Retinol. It’s an ingredient that is in soooo many skincare products that tout anti-ageing benefits.
Is it really worth the hype?
Let’s break it down.
What is retinol?
Retinol is a derivative of vitamin A. It is one of many compounds under the umbrella of retinoids (which are all derivatives of vitamin A).
For the purposes of skin and skincare, we are usually talking about retinol, retinaldehyde, or retinoic acid. All of these are ingredients that can be found in skin formulations (some only by prescription). Retinol is converted to retinaldehyde, which is then converted to retinoic acid in the skin.
What do retinoids do in the skin?
- stimulate collagen synthesis
- decrease the breakdown of collagen
- inhibit enzymes that are involved in the tissue breakdown associated with ageing, improving skin thickness
- improve circulation to the skin
- decrease oxidative stress and the effects of inflammation in the skin, i.e., are anti-inflammatory
- even out skin tone and irregular pigmentation
- treat acne by preventing comedones and helping resolve them
- decrease the look of wrinkles and fine lines
- support healthy skin cell turnover
The mechanisms involved in how retinoids accomplish all of these things is a bit nebulous; however, we’re gaining some clarity over time and we have lots of clinical and anecdotal evidence to support the benefits seen in the research.
The downside of retinoids
Retinoic acid as an active ingredient in skincare has the most potential for side-effects but also the most potential benefit. Retinol and retinyl palmitate, which are milder forms, are associated with lesser irritation.
- there might be an adjustment period to a retinoid as your skin gets accustomed to it
- can lead to redness, rashes, dryness, and/or scaliness of the skin
- some people do not tolerate it well due to the above factors
- increased photosensitivity, i.e., skin is more sensitive to UV damage from sunlight (so, wearing SPF 30+ is a must during the day!)
Who can use retinoids?
Some retinoids, especially for treating conditions like acne and psoriasis, are available in the appropriate strength and forms by prescription only.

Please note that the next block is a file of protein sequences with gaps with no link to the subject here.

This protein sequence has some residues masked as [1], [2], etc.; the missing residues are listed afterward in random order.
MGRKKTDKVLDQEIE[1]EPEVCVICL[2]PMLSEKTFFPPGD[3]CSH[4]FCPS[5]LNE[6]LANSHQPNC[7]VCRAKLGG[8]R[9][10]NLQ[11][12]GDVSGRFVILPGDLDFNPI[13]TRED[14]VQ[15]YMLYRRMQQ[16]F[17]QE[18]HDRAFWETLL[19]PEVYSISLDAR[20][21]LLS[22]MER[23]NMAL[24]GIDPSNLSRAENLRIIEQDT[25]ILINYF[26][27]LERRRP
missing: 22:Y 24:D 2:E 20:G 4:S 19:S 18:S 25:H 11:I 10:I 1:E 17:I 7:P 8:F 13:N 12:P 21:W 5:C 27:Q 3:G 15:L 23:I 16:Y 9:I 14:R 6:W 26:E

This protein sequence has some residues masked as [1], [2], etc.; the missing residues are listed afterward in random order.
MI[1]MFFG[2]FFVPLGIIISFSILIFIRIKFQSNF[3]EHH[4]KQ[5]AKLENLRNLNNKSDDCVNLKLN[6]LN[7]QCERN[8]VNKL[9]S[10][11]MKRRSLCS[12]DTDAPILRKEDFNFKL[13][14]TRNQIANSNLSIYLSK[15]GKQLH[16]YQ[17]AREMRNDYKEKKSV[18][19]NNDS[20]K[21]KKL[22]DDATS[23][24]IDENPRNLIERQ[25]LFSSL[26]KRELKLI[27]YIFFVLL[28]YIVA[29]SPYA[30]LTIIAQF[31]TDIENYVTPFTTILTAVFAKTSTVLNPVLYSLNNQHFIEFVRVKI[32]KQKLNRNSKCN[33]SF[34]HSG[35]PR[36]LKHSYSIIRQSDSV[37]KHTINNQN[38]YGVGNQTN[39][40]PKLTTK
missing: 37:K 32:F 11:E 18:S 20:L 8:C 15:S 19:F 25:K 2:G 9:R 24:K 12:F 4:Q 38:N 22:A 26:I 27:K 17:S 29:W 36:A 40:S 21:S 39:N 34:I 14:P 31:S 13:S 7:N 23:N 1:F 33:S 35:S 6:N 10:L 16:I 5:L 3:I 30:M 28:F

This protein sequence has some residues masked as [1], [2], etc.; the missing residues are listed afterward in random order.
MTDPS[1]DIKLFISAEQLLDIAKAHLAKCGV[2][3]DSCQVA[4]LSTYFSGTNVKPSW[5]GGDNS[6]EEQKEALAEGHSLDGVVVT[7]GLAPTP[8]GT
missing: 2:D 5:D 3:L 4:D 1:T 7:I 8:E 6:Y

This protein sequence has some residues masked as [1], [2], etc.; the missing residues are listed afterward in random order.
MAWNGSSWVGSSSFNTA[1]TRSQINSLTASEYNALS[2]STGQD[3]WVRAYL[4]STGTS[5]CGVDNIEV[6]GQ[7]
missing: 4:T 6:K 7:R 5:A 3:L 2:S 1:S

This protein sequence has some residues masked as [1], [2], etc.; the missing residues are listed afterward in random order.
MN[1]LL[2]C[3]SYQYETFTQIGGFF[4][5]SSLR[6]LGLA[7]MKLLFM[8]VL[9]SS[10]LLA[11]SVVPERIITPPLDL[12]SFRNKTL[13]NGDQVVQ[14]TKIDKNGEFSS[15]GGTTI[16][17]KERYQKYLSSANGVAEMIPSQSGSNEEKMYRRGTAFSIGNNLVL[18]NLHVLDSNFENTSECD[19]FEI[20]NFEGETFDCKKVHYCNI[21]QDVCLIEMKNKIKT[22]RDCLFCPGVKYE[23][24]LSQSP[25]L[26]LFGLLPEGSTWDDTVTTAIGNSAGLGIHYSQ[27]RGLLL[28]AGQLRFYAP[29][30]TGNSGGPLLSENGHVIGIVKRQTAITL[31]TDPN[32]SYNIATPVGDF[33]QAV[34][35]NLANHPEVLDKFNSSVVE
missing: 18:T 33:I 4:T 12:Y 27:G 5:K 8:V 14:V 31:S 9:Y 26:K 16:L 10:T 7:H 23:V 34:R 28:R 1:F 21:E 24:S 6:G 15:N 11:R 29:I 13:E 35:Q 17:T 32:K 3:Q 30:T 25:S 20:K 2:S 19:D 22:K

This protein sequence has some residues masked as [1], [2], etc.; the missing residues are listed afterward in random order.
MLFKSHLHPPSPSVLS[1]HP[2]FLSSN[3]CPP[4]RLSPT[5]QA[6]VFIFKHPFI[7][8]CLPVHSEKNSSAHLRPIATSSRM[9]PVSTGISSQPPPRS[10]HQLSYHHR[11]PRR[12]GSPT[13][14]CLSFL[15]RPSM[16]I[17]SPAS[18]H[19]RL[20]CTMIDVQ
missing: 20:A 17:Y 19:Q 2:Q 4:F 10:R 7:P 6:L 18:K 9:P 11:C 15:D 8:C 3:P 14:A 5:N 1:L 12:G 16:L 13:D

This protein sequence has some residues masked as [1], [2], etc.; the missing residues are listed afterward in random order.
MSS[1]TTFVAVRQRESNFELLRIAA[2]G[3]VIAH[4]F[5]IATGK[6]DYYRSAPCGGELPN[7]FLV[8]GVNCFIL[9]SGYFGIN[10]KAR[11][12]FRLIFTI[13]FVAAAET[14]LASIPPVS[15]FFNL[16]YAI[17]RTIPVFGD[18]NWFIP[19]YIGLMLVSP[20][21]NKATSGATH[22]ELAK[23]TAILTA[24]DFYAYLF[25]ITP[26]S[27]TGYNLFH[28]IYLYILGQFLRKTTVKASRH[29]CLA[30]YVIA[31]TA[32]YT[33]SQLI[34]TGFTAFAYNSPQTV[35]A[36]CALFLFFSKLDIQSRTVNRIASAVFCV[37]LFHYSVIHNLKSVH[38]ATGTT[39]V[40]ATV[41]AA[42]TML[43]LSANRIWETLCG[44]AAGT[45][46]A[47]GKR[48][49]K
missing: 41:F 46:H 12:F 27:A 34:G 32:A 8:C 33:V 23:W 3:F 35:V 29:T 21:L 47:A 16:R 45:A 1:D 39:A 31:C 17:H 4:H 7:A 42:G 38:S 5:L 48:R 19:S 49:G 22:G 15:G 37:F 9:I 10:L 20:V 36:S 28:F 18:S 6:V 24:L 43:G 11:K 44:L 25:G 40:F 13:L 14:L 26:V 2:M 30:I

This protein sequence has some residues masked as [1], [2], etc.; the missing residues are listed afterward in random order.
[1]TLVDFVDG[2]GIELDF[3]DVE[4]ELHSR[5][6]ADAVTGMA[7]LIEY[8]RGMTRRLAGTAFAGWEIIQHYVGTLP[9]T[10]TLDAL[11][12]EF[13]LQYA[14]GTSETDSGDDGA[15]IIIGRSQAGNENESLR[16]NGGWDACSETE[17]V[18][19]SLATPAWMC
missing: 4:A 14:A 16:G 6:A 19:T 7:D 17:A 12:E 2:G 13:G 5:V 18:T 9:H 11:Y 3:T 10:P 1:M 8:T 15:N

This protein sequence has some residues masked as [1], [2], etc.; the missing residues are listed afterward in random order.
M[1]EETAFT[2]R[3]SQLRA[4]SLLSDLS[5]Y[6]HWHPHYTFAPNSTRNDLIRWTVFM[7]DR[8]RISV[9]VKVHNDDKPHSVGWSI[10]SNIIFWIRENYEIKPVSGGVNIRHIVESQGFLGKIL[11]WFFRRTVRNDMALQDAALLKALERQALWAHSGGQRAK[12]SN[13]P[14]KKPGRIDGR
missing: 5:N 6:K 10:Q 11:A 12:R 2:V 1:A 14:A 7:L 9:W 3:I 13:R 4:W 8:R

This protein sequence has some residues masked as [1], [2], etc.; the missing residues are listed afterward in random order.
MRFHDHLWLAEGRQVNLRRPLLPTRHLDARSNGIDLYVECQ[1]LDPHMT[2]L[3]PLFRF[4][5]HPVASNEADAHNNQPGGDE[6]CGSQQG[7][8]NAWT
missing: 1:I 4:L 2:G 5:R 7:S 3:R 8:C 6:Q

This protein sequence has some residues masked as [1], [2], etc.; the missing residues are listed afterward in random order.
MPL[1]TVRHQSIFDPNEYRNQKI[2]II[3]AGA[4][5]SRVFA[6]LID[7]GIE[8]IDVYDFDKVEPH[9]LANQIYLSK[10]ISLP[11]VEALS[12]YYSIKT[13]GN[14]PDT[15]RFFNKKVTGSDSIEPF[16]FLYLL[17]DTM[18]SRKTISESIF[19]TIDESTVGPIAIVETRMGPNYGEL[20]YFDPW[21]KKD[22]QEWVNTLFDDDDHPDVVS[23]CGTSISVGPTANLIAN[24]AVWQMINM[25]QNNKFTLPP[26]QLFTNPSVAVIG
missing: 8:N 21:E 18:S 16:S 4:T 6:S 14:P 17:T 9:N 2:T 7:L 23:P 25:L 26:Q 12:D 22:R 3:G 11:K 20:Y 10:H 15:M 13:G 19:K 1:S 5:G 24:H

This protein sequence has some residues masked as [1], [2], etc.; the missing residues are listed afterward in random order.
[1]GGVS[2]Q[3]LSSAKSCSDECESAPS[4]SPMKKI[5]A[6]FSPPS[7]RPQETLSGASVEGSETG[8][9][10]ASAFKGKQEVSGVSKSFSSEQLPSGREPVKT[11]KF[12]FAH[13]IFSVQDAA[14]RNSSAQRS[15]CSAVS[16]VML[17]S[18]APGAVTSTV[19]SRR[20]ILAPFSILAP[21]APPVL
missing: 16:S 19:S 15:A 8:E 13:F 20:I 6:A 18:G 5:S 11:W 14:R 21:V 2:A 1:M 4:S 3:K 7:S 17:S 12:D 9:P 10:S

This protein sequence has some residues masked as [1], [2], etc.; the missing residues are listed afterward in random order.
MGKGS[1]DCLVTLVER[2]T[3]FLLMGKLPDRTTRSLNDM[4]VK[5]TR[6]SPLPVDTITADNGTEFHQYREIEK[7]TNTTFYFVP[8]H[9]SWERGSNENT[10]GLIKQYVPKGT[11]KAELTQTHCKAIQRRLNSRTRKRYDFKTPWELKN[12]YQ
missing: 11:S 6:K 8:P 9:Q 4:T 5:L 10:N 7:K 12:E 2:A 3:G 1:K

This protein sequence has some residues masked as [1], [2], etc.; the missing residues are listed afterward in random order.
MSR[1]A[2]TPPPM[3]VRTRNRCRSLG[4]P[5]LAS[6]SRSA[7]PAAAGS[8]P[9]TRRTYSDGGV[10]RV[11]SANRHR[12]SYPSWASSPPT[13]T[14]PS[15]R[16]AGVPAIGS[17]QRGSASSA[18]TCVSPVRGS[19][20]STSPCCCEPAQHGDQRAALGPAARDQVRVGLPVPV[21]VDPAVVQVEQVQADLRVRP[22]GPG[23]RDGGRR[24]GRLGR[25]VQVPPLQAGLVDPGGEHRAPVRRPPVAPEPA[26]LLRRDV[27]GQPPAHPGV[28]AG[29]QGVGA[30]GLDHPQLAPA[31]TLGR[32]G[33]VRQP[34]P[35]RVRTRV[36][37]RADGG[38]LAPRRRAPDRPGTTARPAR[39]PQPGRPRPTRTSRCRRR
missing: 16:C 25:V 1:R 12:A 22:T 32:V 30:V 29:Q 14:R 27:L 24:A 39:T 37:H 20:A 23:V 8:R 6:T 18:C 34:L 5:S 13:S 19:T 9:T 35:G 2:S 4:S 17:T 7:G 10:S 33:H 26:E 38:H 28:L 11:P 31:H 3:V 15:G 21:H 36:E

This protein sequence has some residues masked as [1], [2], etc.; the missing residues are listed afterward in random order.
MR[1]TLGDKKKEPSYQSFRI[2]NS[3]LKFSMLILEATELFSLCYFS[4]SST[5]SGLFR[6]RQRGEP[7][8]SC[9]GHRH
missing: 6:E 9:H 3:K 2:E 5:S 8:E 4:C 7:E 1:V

For general use, retinols and retinaldehydes can be found in various concentrations in many products on the market. The rule of thumb for most people is to start low and go slow, i.e., low dose and a few times per week to start with and then increasing over time. If your skin is sensitive, then sticking with a retinol (instead of another version) and applying it after your moisturizer can be an option to minimize irritation.
Some other considerations would be to use these at night due to the photosensitivity aspect, using SPF during the day, not mixing them in at the same time as other exfoliating or acid ingredients (there will be exceptions to this), avoiding certain sensitive areas, and talking to a dermatologist or medical aesthetician to ensure the product you’re using is indeed helpful for your concerns, whatever those are!
All in all: retinoids seem to be helpful for most aspects of skin health that people are looking to support! I’d say the same thing about facial acupuncture, aka cosmetic acupuncture, which I wrote about in my last blog post here.
Quan T. Human Skin Aging and the Anti-Aging Properties of Retinol. Biomolecules. 2023 Nov 4;13(11):1614. doi: 10.3390/biom13111614. PMID: 38002296; PMCID: PMC10669284.
Szymański Ł, Skopek R, Palusińska M, Schenk T, Stengel S, Lewicki S, Kraj L, Kamiński P, Zelent A. Retinoic Acid and Its Derivatives in Skin. Cells. 2020 Dec 11;9(12):2660. doi: 10.3390/cells9122660. PMID: 33322246; PMCID: PMC7764495.